Comfort and Courage

No one knows for sure what plant gave Jonah shade. We do know that Jonah received comfort from the plant mentioned in the 4th chapter of Jonah. He had taken comfort from little else. He fled from the assignment given to him by God, got swallowed by a big fish, and was vomited out to travel to Nineveh to proclaim a message from God. I don’t think Jonah gets many points for courage when God essentially dragged Jonah to Nineveh. Plus, he took no comfort in the fact that the inhabitants of Nineveh repented from their evil ways. Which makes me wonder, from where do comfort and courage come?

I am quickly reminded of James 1:16-18, which says that every good gift comes from God. So, since I believe comfort and courage are both good things, it stands to reason they both come from God. Another thought I have is that you can be blessed with one without the other. One can have courage while not feeling comfortable. Likewise, some are comfortable but not very courageous.

The leafy plant

In the story of Jonah, God has more compelling questions for Jonah. He provided a leafy plant to shade Jonah. It grew up in one day, and God caused a worm to eat and kill the plant the next day. Jonah became upset. He was already upset that God gave the people of Nineveh another chance. Now he was upset about the death of the plant that had kept him cooler.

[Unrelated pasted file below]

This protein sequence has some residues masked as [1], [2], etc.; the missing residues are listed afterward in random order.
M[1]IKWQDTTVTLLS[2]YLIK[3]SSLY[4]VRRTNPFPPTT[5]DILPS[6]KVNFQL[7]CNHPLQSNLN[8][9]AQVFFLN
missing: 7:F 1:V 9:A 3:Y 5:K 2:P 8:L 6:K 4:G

Jonah 4:9-11 reads:

But God said to Jonah, “Is it right for you to be angry about the plant?”

“It is,” he said. “And I’m so angry I wish I were dead.”

But the Lord said, “You have been concerned about this plant, though you did not tend it or make it grow. It sprang up overnight and died overnight. And should I not have concern for the great city of Nineveh, in which there are more than a hundred and twenty thousand people who cannot tell their right hand from their left—and also many animals?”

 Bigotry can destroy our comfort and courage

Jonah knew the inhabitants of Nineveh sat at the epicenter of the seat of power in the Assyrian kingdom, a kingdom that oppressed the Hebrew people. Jonah didn’t want to aid a threat to his people. God used a bigoted prophet like Jonah to save thousands. Perhaps God got through to Jonah, and his bias and bigotry melted some, for it negatively influenced his comfort and courage.

Perhaps Jonah was jealous. God is the God of the Hebrews. Jonah didn’t want to share what the Hebrews had going on. I relate to Jonah’s mindset. God made me, and he continues to help me. There is no room or time for God to help others in my tiny little mind and my small little world. The whole world is all about me. Yet sometimes God drags me kicking and screaming to dry land. I arrive onshore, an emotional mess, dripping in my emotional fish vomit, having been consumed by situations of my creation that are as large as any sea creature. Yet, a patient God uses selfish me to reach people who live outside my comfort zone.

For example, I was recently asked to create a prayer calendar for elected leaders and those running for office. Of course, I only wanted to ask people to pray for the leaders I like. But, we should pray for our enemies too. May God give us the comfort and courage to do so. 

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